Broncos Ownership Saga: Breaking Down Beth Bowlen Wallace's Efforts to Take Control in Denver

Khadrice Rollins
Sports Illustrated

Beth Bowlen Wallace, the daughter of Broncos owner Pat Bowlen, wants to take control of the team from The Pat Bowlen Trust, which was put in place by her father to determine the future controlling owner of the franchise in Denver.

On Thursday, Bowlen Wallace released a statement explaining her intentions to become the controlling owner, according to The Denver Channel. However, the trust, which is led by team president and CEO Joe Ellis, responded later Thursday saying it was not ready to pass on control of the team to Bowlen Wallace yet.

"Beth Bowlen is not the only Bowlen child who has expressed interest in becoming controlling owner," the statement from the trust said. "The trustees have informed Beth of their determination that she is not capable or qualified at this time."

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Bowlen Wallace is one of Pat Bowlen's seven children who are expected to all eventually hold an equal share of the franchise with one of the children functioning as the controlling owner who would make final decision and be the voice of the team at league meetings, according to Nicki Jhabvala of The Athletic and formerly of the Denver Post.

On Friday, Bowlen Wallace released another statement in response to the comments from the trust, saying she has met the criteria needed to become the controlling owner laid out by the trustees, and the statement added that her push to become owner is "in accordance with her father's wishes."

Why is there a trust?

Pat Bowlen announced that he was diagnosed with Alzheimer's in July 2014, and he created a trust to ensure a smooth transition of the Broncos' ownership to his children.

In 2014, Bowlen left control of day-to-day operations to Ellis. Ellis, along with Broncos counsel Rich Silva and Denver attorney Mary Kelly, make up the trust. The trust has the final say on whether one of Bowlen's children is prepared to take control of the Broncos, and the trio has the power to hold off on granting that power for as long as it sees fit, according to the Post.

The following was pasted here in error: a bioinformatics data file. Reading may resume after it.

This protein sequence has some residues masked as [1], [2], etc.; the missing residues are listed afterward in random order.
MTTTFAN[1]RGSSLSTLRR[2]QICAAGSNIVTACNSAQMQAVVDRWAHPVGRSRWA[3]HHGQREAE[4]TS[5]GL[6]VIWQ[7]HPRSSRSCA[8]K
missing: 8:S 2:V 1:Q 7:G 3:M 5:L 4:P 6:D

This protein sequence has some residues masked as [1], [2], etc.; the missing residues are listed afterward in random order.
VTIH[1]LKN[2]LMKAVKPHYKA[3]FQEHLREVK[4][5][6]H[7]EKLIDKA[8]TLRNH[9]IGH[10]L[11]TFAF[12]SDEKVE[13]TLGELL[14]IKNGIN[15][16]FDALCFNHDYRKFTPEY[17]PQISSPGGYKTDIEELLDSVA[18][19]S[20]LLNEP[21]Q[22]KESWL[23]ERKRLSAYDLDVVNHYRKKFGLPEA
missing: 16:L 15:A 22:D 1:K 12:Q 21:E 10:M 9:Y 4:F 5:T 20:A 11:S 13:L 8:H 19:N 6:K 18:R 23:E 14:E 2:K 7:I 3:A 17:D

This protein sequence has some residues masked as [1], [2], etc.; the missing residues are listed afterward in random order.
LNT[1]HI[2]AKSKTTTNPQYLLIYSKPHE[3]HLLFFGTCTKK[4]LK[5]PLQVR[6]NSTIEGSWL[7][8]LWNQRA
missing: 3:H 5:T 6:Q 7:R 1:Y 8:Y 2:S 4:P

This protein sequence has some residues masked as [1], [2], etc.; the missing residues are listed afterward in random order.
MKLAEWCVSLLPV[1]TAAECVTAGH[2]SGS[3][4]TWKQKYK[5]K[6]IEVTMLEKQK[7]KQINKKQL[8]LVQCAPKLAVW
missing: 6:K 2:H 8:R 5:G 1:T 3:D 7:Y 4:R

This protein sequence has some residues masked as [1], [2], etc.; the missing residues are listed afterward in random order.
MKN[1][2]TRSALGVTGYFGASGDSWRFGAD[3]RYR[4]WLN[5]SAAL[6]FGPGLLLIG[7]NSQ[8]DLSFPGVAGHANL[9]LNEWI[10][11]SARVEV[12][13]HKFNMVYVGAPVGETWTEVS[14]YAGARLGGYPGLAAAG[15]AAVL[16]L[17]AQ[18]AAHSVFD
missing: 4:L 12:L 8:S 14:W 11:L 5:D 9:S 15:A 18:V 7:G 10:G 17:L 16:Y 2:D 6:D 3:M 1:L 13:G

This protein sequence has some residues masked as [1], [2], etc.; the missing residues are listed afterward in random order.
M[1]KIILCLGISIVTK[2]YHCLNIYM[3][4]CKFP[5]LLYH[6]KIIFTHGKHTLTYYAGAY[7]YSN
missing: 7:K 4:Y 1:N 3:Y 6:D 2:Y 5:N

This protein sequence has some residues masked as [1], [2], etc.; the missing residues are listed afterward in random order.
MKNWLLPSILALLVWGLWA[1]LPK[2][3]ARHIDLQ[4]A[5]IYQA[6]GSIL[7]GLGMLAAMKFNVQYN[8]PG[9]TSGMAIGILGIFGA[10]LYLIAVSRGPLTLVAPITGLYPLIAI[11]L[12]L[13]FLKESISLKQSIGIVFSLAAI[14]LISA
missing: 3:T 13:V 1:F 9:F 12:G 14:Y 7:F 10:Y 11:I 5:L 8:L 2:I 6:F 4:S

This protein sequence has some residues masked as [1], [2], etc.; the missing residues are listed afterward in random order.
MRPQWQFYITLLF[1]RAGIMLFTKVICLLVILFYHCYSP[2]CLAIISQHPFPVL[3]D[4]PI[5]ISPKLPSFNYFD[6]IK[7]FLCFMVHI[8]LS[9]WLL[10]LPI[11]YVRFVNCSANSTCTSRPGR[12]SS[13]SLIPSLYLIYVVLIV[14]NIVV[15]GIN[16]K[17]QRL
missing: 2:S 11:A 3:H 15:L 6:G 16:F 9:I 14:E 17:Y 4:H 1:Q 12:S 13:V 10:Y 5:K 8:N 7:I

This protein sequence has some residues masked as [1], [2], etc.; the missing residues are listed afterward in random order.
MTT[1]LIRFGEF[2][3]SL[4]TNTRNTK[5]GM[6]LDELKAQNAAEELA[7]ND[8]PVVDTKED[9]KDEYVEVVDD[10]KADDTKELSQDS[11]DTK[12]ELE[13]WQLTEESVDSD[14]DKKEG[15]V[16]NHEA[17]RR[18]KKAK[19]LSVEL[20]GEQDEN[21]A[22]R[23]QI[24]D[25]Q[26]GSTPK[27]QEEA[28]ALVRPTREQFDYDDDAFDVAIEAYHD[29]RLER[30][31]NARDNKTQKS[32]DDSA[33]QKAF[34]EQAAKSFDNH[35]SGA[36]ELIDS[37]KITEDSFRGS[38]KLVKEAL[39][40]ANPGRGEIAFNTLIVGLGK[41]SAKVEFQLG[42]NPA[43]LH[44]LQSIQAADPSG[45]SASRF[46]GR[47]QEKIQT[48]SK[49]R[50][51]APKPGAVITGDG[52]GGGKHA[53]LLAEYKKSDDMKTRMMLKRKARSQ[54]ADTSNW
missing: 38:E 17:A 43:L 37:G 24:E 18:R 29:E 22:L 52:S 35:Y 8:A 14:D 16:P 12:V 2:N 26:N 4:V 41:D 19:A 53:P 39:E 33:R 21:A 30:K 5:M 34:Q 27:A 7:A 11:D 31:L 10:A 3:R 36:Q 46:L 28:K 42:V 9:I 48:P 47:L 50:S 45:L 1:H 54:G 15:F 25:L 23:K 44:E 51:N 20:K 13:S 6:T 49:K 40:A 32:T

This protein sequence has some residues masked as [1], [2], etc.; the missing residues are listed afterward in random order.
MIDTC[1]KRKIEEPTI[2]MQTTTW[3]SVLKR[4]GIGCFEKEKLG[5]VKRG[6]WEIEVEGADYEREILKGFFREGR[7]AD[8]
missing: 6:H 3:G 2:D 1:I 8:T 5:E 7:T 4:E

That structure could be shifted, but it would require approval from the league and the 31 other owners, according to the Post.

When does the trust decide on a new controlling owner?

There is no set time for when the trust needs to appoint one of Bowlen's children, but the Post reports that back in February 2015 the trust sent a blueprint that included a list of requisites and a list of responsibilities for whomever takes control.

According to the Post, the qualifications to take control include having a bachelor's degree combined with an MBA, J.D. or another advanced business-related degree; five years of senior management experience with either the team, the league or Stadium Management Company; and subjective traits such as leadership, integrity and sound judgement.

What is Beth Bowlen Wallace's case?

Bowlen Wallace, 47, was formerly director of special projects for the Broncos from 2012-15, which was the highest position by title ever held with the team by one of Pat Bowlen's children. She earned a law degree in 2016 from the University of Denver.

In the statement from the Pat Bowlen Trust, it said, "We have communicated our decision with Beth and her lawyers on multiple occasions. She is also fully informed as to why her employment with the team ended in 2015."

In her statement from Friday, Bowlen Wallace mentioned serving in executive leadership for Reign Energy Partners and Joseph Energy.

What is happening with the rest of the family?

Patrick Bowlen III, 33, is the facilities coordinator at Stadium Management Company. John Bowlen, 32, was previously a marketing employee. He was placed on indefinite leave in 2015 following an arrest on domestic violence charges and later parted with the team. Brittany Bowlen, 28, works at the consulting firm McKinsey & Company, but previously worked in the NFL's junior rotational program and served as an analyst in the Broncos' business department in 2015. And according to the Post, Amie Bowlen Klemmer, 48, lives in Hawaii and both Annabel Bowlen, 25, and Christianna Bowlen, 20, live in Colorado, but none of the three have ever worked with the team or stadium.

Pat Bowlen's brother John and his wife Kerry are minority owners of the team and they are supporting Bowlen Wallace's push to become controlling owner, according to The Denver Channel, as are Bowlen Klemmer and Pat Bowlen's other brother, Bill.

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